Isa 53:6  All we like sheep have gone astray; we have turned every one to his own way; and the LORD hath laid on him the iniquity of us all.

What is the meaning of verse 4? Let me first tell you what it does not mean. In the charismatic gospels it is preached that Christ bore our sicknesses, so that we do not need to be sick any more. Just believe the preacher who lays his hands on you, and you will be healed of all your diseases. That is a lie. Those griefs and sorrows of verse 4 are not referring to sufferings on this earth, but to the sufferings in Hell. Look at the context: “He was wounded for our transgressions; he was bruised for our iniquities”. He suffered those griefs and sorrows as our Substitute because we committed those transgressions and iniquities. Those griefs and sorrows refer to the physical and mental anguish that we would have to suffer in Hell, for Hell is a place of suffering for both body and soul. And when we read, “our griefs”, and “our sorrows”, and “our transgressions”, and “our iniquities”, and “our peace”, keep in mind that this does not refer to every human being in the world, but it refers only to those whom the Father has given to Christ. For the Lord Jesus says in John 6:37, “All that the Father giveth Me shall come to Me”. And that is why God says in Isa 53:6, “And the LORD hath laid on Him the iniquity of us all”. The words “us all” means “all of us whom the Father has given to Jesus” We must always have a harmonious Bible, for God does not lie. And if God says in John 6:37 that only those whom the Father has given to Jesus shall come to Jesus, then we must integrate this conclusion into all the other Scriptures that we find. And so we see that all of us are like sheep who have gone astray. “There is NONE righteous, No Not One”. And that is why Christ had to come as the Suffering Servant of Jehovah. About 2000 years ago, on April 3, in the year AD 33, the Lord Jesus Christ made the decision to love the unlovables, and to suffer for all of us the equivalent of an eternity in Hell. And what a glorious result: We read in verse 5, “and with his stripes we are healed”. No, not our physical sicknesses, but our spiritual condition has been healed. All the physical healings that Christ performed were only signs and shadows of the spiritual healings of the souls of the people He healed. Please turn to the Gospel according to Luke, Luke 7:47 (2X).

#3. What If You Cannot Forgive?(Luke 7:47, Matt 6:14-15, 1Tim 2:8, Luk 23:34, Matt 7:11, Phil 1:6)

We read here about an event where the Lord Jesus was invited by Simon the Pharisee to have dinner at his house. There a woman of ill repute entered the room and wept over Jesus’ feet, and wiped His feet with the hairs of her head, and anointed Jesus’ feet with expensive ointment. Let me get quickly to the bottom line: The Lord said to Simon the Pharisee in Luke 7:47, “Wherefore I say unto thee, Her sins, which are many, are forgiven; for she loved much: but to whom little is forgiven, the same loveth little”. Let me repeat these words, “To whom little is forgiven, the same loveth little”. And the corollary of this truth is also true, “To whom much is forgiven, the same loveth much”. What do we learn from these words? This woman, who wiped and anointed the Lord Jesus’ feet, is the one who loved the Lord Jesus much, as the Lord said so in Luke 7:47. Her actions showed that she loved Christ much because “Her sins, which are many, are forgiven”. “To whom much is forgiven, the same loveth much”. On the other hand, Simon the Pharisee showed by his actions that he loved the Lord Jesus very little. The Pharisees had no need for a Savior like Christ; for they did not believe tat they needed any sins to be forgiven. They were sons of Abraham, and proud of their heritage, and were certainly on the way to heaven. “To whom little is forgiven, the same loveth little”. And so, since he was forgiven nothing, he also had no love for the Lord Jesus. And his actions showed it.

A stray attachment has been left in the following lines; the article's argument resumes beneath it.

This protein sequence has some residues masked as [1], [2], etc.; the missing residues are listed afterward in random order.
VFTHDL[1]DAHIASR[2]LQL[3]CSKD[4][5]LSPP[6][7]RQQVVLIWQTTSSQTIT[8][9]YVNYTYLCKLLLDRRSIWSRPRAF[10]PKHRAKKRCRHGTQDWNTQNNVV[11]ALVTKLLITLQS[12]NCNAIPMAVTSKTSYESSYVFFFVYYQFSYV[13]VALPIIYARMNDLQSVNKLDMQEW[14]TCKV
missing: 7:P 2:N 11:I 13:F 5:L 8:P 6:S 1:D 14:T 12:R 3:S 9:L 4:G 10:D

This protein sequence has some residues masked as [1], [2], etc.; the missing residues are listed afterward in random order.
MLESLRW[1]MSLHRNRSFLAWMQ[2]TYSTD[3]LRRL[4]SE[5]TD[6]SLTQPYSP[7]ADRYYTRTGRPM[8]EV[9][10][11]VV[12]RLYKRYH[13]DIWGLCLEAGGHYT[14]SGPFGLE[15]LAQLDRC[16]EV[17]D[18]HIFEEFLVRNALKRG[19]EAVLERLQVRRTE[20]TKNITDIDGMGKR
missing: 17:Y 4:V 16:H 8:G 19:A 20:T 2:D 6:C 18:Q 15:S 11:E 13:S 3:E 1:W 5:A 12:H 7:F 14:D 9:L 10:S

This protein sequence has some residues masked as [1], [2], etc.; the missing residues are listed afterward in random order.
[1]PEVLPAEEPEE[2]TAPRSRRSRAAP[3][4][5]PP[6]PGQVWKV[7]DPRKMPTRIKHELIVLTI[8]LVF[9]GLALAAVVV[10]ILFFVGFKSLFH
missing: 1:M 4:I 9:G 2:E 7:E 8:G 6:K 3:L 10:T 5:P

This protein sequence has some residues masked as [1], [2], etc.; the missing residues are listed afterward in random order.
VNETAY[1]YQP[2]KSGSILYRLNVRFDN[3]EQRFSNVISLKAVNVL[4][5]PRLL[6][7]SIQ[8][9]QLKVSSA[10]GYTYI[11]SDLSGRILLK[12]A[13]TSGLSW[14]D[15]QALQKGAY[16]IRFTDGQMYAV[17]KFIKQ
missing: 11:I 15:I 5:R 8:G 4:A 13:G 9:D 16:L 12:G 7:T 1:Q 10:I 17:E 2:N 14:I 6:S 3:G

Let us now apply these conclusions to the text of our sermon. Please turn again to the Gospel according to Matthew, Matt 6:14 (2X). We now understand the solution to the puzzle why there are people who have such a hard time forgiving their fellow man, or even forgiving their spouse. Both from the parable in Matt 18 and from the real historical event in Luke 7, we can see that the person who does not want to forgive either does not understand the magnitude of the forgiveness by the Lord Jesus, or that person thinks that he is not in need of salvation, like Simon the Pharisee. We read in Mt

Mt 6:14  For if ye forgive men their trespasses, your heavenly Father will also forgive you:

Mt 6:15  But if ye forgive not men their trespasses, neither will your Father forgive your trespasses.

God has laid this law upon us that we should forgive others. If we do this it is simply obedience to our duties, and it is not something that we make God owe us anything. We are to be imitators of God, but God does not imitate us in pardoning offenders. We would be in real bad shape if that would be the case. And so, we can see that God’s action must come first before we can look at our actions. Our actions are only a response of what God has done in our heart. His mercy to us is the cause of our mercy to others. Moreover, our attitude of forgiveness is tied to our prayers. And since this is so we can understand the mysterious statement in 1Tim 2:8, where God says that we must “lift up holy hands without wrath”. And so, we can see that if we display a forgiving attitude toward others, it may be a sign that we have been pardoned by God. For if God has wiped away our sins at the moment of us being born from above, and God makes His abode within our souls, should we not expect that we shall be more and more like Him and pray for our enemies? (Luke 23:34). Moreover, if we detect a forgiving attitude within us, does that not give us a greater confidence in God’s abounding mercy? If we, who still have much of the old nature within us, find that a spark of grace in our hearts kindles in us a readiness to forgive those who have done us harm, what may we not expect from God? If we who have so little grace find it possible to be magnanimous, how much more shall the God of all grace exceed us in this! The Lord Jesus expressed this in Matt 7:11 (2X), where He said in Matt 7:11, “If ye then, being evil, know how to give good gifts unto your children, how much more shall your Father which is in heaven give good things to them that ask him?” And so, we realize that finding an attitude of forgiveness within us is a great blessing, for it is pointing to the fact that God has done a wonderful work in our soul. Therefore, if God has done a wonderful work in our soul, and God has given us the faith to believe the true Gospel of Christ crucified, and that Christ has been crucified for His elect people only, and if God has given us understanding in the mysteries of the Word of God, then in time God will also reveal to us how much He has forgiven us through Christ’s atonement, and then God will reveal to us that we first of all must pray for our enemies, and we must pray for them from the heart, and our forgiveness for them will follow. We are certain of this, for “he which hath begun a good work in you will perform it and complete it until the day of Jesus Christ” (Phil 1:6).